Korea has been among the fastest-growing OECD countries during the past decade with growth rates expected to reach 4% in 2014. It is a major player in the global information and communications technology field. It is also a leader in R&D investment – investing 4.7% of GDP in research. As Korea meets new challenges to become less reliant on manufacturing and to care for an ageing population, Irish exporters will see new opportunities in areas such as life sciences and the services sector.

Ireland has a strong trading relationship with Korea but it is one that offers greater potential. Korea is unique in the Asia Pacific region in having a Free Trade Agreement with the EU fully in operation, which offers strong benefits for EU exporters. Recognising the opportunities Korea offers, the IDA opened an office there in 2013 and this year Enterprise Ireland have substantially expanded their operations in Seoul. Building on this work my colleague, Minister Bruton, will lead a trade mission to Korea on 26 and 27 June.


Our relations with Japan have gone from strength to strength over the past year. The first ever visit to Ireland by a serving Japanese Prime Minister took place last June and the Taoiseach had a very successful visit to Japan in December.  Following many years of pro active lobbying, during that visit he was able to announce the re-opening of the Japanese market for Irish beef.

Japan is a country that requires a high level of engagement to be successful, as those of you who do business there can testify. In addition to the Taoiseach’s visit, the past year has seen visits to Japan by Minister Bruton, Minister of State Sherlock and Minister Fitzgerald. These political contacts are important to ensure that the profile of Ireland is maintained in Japan.

The third Top Economist Round Table was held in Tokyo last September, bringing together an impressive array of speakers to discuss the recent recovery in the Japanese economy. A return to real growth in the world’s third largest economy is something which will open up substantial new opportunities for Irish business, as will the free trade agreement between the EU and Japan which is currently being negotiated. Japan also continues to be a significant source of inward investment to Ireland with the recent acquisition of the Cooley distillery by Suntory being the latest example, continuing a tradition of Japanese investment in Ireland that stretches back over 50 years.


In the ASEAN region, while the main economies also face challenges – and vast differences exist in ethnicity, language, religion, culture, governing ideologies, and physical, legal and political infrastructure – most projections point to a continuous period of prosperous growth in Southeast Asia.


Turning to Vietnam, I am very pleased today to welcome Vice Minister Bui Thanh Son and Ambassador Minh to this conference. I believe your presence reflects the deepening relationship between our two countries. Our trade with Vietnam has been growing consistently, up 20% this year. I am delighted that the pig meat and pork market in Vietnam is now open to Irish companies. And with a Free Trade Agreement between the EU and Vietnam on track for later this year, I expect trade to grow even further in the next few years.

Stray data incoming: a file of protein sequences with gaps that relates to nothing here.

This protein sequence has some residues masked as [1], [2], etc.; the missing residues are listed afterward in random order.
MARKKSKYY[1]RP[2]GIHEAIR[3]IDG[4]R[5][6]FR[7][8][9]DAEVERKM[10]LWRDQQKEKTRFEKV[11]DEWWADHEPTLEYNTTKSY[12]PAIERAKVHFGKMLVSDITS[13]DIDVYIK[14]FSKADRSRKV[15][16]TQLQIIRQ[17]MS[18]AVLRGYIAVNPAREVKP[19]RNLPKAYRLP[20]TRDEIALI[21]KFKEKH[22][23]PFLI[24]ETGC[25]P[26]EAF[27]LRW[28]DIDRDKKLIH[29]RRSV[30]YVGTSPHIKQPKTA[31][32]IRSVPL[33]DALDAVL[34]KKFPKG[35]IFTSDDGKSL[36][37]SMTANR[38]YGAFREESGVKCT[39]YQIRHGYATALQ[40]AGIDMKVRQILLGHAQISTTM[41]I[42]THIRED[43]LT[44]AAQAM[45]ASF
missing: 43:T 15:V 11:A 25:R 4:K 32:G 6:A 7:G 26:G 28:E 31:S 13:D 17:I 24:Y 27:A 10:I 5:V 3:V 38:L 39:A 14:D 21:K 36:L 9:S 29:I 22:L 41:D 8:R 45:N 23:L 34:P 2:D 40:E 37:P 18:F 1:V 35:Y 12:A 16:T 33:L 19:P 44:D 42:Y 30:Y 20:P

A number of leading Irish universities and Institutes of Technology have already concluded bilateral agreements with their Vietnamese counterparts to exchange students, and to have joint courses.

Ireland also offers scholarships for some 40 talented Vietnamese students each year to study in Ireland. I believe that those future leaders of their country will follow the example of Deputy Prime Minister Hoang Trung Hai, who was educated at TCD and UCD, and who has continued to be a great friend of Ireland.


Another developing relationship is with Myanmar/Burma, which has made huge strides towards democracy, and is opening up rapidly. As I mentioned, PM Group has won a contract for a major urban regeneration project in Mandalay. I know that ESBI are in the running for a contract for the regeneration of Yangon’s ageing electricity infrastructure. And Ireland’s global niche in the aviation services sector also extends to Burma, where aircraft leased from Aer Arann are now flying with some of the country’s leading domestic airlines. Although our trade volumes are still low, the scale of the investment in Myanmar/Burma means that opportunities are opening up in the country all the time. In particular, the Burmese themselves have highlighted the dairy sector as having great potential, and I would encourage our leading dairy producers to look at this emerging market of up to 60 million people.


2014 marks the 40th anniversary of Ireland’s diplomatic relations with Singapore. The rapid economic development of Singapore over that period has proven to be a template for other Asian countries, as they move up the value chain.

In February of this year , the first joint Ireland-UK-Northern Ireland trade mission, headed by Minister Richard Bruton, alongside Minister Stephen Hammond from the UK and Minister Arlene Foster from Northern Ireland, took place in Singapore, and successfully focused on opportunities at the Singapore Air Show.

In March, my colleague the Minister of State for Trade and Development, Joe Costello, also visited Singapore.